It is the first time in five years, since the crisis took the wrong twist, that sons and daughters of Belo Valley in Boyo Division have come together to openly and officially launch a crusade for schools to resume in the area.
Meeting at their first annual general assembly, under the banner of an association known as “I Am Njinikejem,” the members unanimously agreed to work hand-in-glove in order to ensure that Njinikejem Village in Belo subdivision regains its lost glory.
“For five years now our children have been out of school, our mothers have not had the pleasure of receiving us back at home, we have not gathered under the trees, in huts and meeting points in the village as we used to do, we have not played football together and this, we miss so much,” lamented the Chairman of the group, Prof. Confidence Ngam.
The Chairman added that it is hoped that the people back home will take appropriate measures to cleans the schools in the community, send the children to school and follow up to ensure that they effectively attend classes.
“We don’t care whether it is a government, private or mission school; the essence is that the children should go back to the wonders of letters and the magic of numbers through education and the moral transformation of the mind,” he stressed.
While addressing a message to the people back home, the Chairman said “It is a fervent appeal to the actors on the ground; be they traditional rulers, churches, NGOs or the activists, to understand that we have come a long way in suffering, pain and destruction. We have realized and we understand that they know better that our village has to stand up and live up to its credo as the epicentre of development in Belo subdivision. It is hoped that this will not be a talk in the wilderness and that we have to define our times and taste in the measure of the circumstances.”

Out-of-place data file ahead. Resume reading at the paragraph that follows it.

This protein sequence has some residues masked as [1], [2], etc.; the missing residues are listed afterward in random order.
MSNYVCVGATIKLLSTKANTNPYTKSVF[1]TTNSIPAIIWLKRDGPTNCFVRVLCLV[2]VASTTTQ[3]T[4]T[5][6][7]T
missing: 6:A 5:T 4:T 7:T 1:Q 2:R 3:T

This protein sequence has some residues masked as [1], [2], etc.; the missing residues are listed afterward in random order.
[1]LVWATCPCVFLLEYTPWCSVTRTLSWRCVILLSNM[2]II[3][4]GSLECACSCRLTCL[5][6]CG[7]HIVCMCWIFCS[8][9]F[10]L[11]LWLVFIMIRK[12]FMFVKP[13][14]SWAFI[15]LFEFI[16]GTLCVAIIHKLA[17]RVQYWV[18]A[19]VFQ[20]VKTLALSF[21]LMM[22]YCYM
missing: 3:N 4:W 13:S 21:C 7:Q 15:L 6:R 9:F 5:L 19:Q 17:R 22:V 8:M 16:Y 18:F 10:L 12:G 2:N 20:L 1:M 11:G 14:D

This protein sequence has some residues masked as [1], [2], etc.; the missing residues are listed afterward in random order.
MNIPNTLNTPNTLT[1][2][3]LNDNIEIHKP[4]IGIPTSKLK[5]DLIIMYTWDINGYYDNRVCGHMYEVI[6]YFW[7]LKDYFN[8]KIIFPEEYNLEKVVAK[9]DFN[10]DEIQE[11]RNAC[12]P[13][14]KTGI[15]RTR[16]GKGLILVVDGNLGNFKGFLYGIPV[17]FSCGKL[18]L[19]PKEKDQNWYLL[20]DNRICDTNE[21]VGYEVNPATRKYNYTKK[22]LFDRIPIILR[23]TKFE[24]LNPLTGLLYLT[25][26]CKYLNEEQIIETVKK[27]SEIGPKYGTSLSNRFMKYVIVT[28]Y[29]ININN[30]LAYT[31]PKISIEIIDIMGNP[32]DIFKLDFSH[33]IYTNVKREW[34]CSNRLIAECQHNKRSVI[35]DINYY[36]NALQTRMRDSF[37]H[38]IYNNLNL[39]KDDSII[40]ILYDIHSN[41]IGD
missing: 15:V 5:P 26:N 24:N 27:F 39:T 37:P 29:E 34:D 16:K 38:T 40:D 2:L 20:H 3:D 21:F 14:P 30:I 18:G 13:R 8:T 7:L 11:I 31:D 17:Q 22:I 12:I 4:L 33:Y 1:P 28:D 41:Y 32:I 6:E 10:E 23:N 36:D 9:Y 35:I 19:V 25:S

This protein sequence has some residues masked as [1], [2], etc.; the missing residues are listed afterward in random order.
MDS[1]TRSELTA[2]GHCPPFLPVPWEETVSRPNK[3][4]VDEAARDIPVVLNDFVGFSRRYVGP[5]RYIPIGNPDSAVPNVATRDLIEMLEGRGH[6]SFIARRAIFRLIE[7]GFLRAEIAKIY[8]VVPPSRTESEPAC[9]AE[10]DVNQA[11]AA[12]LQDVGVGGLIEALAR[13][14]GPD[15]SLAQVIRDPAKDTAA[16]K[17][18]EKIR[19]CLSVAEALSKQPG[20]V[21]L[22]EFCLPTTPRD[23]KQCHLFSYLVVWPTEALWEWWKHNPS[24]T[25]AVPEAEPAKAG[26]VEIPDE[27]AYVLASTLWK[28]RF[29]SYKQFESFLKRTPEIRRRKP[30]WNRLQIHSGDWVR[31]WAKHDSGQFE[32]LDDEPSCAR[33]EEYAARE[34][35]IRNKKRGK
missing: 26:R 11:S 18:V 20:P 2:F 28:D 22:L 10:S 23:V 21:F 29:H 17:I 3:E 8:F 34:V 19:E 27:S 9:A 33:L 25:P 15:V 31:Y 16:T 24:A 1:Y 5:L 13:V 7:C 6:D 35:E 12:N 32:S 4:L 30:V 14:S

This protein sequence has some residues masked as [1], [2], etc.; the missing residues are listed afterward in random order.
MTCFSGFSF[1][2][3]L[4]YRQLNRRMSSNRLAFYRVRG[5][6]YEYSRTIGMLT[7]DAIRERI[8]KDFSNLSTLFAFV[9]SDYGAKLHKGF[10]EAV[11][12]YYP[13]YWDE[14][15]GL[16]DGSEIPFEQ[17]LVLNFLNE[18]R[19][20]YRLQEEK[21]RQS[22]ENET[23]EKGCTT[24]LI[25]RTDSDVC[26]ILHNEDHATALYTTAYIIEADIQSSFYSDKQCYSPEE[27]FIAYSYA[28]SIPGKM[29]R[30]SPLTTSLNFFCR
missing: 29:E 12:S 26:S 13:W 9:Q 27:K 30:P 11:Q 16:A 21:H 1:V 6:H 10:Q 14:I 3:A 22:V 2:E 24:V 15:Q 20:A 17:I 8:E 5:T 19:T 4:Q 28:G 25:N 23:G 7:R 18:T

Members of “I Am Njinikejem,” made a strong point for the need to adapt life and other activities to the security context, while believing that the conflict will someday come to an end. They even emphasized that no revolution has ever been fought using or mortgaging the future of children.
To match word with action, the members during a fundraising gala that crowned the meeting, raised more than one million CFAF, which they say is intended to provide back-to-school kits to underprivileged children, whose parents have been hardest hit by the crisis.
Prof. Confidence Ngam argued during the event that the rhetoric of providing an environment that is pacified enough [before schools resume] is lame and does not augur well with their current mindset.
“These children have been living in these villages for the past five years, they attend death celebrations, weddings and get involved in different transactions without the security that is so much talked about,” he underlined.
Sons and daughters of Njinikejem who attended the maiden AGM looked backed with nostalgia at the glorious days of their village, which they said before the crisis erupted, was well on its way to the moon in terms of development, mindset and social cohesion.
In order to get regain the most cherished glorious days of the village, which has eight quarters, five primary schools, two secondary schools and about seven churches, Prof. Ngam had this message for his fellow people:
“I want to tell our parents, brothers and sisters that we miss them; we are looking forward to that day when we will move around the village and go back home even after midnight and sleep in peace without need for protection. This can only happen if we break with the past and even withthe present. So many have died and so many are suffering.
“There is always a starting point. May this be a starting point and may this be a new beginning for Njinikejem, for Belo subdivision and for the North West region in general,” he appealed.
By Wain Muam